In the Footsteps of St Paul

Christianity has almost 2000 years of history in Malta. According to tradition, it was brought to the Islands by none other than the Apostle Paul himself in around A.D. 60.
Paul was being taken to Rome to be tried as a political rebel, but the ship carrying him and some 274 others was caught in a violent storm only to be wrecked two weeks later on the Maltese coast. All aboard swam safely to land.
The site of the wreck is traditionally known as St. Paul's Island, and is mar...ked by a statue commemorating the event. The welcome given to the survivors is described in the Acts of the Apostles (XXVIII) by St. Luke:
"And later we learned that the island was called Malta.
And the people who lived there showed us great kindness,
and they made a fire and called us all to warm ourselves... "
As the fire was lit, Paul was bitten by a poisonous snake but he suffered no ill effects. The islanders took this as a sign that he was a special man. This scene is depicted in many religious works of art on the Islands.
According to tradition, the Apostle took refuge in a cave, now known as St. Paul's Grotto in Rabat, Malta.
During his winter stay, he was invited to the house of Publius, the Romans' chief man on the Islands. It was here, according to tradition, that Paul cured Publius' father of a serious fever. Publius is then said to have converted to Christianity and was made the first Bishop of Malta. The Cathedral of Mdina is said to stand on the site of Publius' house.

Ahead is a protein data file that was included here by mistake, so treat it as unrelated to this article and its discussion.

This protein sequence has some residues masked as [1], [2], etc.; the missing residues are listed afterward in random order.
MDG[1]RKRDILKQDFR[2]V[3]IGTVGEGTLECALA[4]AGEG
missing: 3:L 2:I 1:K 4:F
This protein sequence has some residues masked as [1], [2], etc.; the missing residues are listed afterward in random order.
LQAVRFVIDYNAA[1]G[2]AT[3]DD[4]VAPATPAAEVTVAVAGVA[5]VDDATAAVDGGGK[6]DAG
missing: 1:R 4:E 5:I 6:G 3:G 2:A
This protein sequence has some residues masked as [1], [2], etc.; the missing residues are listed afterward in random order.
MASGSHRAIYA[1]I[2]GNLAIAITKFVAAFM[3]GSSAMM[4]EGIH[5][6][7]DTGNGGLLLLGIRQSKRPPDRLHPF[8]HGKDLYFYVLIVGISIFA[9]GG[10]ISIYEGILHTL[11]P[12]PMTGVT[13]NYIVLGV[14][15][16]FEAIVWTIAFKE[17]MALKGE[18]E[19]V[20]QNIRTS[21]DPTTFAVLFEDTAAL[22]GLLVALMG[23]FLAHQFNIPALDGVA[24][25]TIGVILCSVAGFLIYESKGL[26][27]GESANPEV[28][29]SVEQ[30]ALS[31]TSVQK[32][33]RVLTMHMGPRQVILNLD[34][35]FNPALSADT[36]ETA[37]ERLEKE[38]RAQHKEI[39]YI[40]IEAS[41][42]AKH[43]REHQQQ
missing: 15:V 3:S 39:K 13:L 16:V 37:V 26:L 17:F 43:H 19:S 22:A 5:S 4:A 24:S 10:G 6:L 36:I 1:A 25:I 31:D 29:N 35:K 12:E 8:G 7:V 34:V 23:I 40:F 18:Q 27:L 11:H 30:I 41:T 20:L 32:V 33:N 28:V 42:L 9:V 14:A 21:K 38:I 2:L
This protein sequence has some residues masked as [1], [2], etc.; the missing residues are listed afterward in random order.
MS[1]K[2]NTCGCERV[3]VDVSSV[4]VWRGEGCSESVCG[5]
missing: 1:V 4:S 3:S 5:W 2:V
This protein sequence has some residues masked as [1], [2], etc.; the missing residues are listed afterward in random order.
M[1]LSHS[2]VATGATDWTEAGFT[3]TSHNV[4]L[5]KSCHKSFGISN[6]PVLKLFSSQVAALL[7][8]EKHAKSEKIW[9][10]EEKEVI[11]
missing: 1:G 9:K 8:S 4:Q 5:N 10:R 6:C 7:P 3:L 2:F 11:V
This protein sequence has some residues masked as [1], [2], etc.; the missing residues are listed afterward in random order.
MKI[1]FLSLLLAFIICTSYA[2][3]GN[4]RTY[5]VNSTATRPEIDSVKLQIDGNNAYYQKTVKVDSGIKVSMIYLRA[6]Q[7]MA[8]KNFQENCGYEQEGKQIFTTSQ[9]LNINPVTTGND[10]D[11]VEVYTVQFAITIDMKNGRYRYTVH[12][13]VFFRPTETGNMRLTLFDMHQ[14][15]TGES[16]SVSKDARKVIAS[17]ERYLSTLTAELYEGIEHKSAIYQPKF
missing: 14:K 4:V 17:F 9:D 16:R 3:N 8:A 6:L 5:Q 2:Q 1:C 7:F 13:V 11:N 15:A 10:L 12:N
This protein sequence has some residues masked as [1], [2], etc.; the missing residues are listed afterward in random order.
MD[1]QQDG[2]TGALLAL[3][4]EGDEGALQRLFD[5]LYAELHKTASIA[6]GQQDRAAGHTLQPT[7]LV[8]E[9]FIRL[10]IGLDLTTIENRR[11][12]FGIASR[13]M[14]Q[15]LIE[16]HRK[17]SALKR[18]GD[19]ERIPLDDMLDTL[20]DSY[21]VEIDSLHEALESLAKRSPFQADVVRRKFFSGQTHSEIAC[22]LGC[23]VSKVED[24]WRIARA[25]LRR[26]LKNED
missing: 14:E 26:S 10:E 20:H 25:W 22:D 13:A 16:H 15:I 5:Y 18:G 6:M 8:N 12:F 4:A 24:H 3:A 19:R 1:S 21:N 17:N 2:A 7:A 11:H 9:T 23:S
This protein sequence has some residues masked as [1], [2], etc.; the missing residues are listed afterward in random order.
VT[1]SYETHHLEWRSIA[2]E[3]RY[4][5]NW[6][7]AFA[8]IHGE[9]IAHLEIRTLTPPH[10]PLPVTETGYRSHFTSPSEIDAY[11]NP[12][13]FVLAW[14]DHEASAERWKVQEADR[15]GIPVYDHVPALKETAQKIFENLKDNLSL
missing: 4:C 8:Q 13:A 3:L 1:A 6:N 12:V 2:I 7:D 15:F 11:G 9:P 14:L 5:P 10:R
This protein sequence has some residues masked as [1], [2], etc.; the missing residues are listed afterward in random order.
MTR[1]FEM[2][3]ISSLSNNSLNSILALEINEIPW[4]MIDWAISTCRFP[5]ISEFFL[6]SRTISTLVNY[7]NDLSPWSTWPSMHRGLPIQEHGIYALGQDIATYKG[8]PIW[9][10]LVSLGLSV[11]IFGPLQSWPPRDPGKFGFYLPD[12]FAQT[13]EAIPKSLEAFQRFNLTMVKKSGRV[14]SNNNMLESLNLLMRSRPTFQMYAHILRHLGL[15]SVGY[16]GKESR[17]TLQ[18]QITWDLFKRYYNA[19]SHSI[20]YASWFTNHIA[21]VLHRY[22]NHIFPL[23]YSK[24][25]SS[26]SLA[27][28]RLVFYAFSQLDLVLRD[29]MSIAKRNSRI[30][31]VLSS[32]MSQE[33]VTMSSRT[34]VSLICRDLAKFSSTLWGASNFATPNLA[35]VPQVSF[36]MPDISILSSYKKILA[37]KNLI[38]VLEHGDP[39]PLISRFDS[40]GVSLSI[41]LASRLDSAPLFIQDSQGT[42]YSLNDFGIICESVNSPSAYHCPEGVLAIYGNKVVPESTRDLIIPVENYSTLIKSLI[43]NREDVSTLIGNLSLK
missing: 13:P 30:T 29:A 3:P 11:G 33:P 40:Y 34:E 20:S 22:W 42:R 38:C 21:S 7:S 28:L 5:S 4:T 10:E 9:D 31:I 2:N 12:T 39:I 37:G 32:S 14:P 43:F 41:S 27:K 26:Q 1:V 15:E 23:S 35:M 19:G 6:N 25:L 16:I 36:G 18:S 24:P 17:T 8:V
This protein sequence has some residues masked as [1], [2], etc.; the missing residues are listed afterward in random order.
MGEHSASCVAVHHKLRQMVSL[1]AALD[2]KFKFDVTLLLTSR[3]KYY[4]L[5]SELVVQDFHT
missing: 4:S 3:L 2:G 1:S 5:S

Archaeological evidence seems to support this tradition, as Malta was one of the first Roman colonies to convert. 

According to tradition the site where the Church of the Bonfire is located is where St Paul first reached land and made a bonfire.

 St Paul's Church in Rabat
St Paul's Grotto

St Paul's Cathedral Mdina

The Cathedral Museum is today considered as one of the most important ecclesiastical museums in Europe.

It is said that St. Paul baptised the first Maltese at San Pawl Milqi Chapel (meaning "St. Paul Welcomed")
St Paul's Shipwreck Church Valletta - Two very important relics of St Paul are held in this church: a wrist bone and a piece of the column above which he was beheaded.

Wignacourt Museum
Mellieha Sanctuary is famous for a painting of the Madonna on the rock face which is attributed to St Luke the Evangelist, who was shipwrecked in Malta together with St Paul in AD 60.
San Pawl tal-Qlejja

Roman Villa dates back to the Roman era, typical of the period when St. Paul was in Malta.


St Paul's Bastion
Source: Visit Malta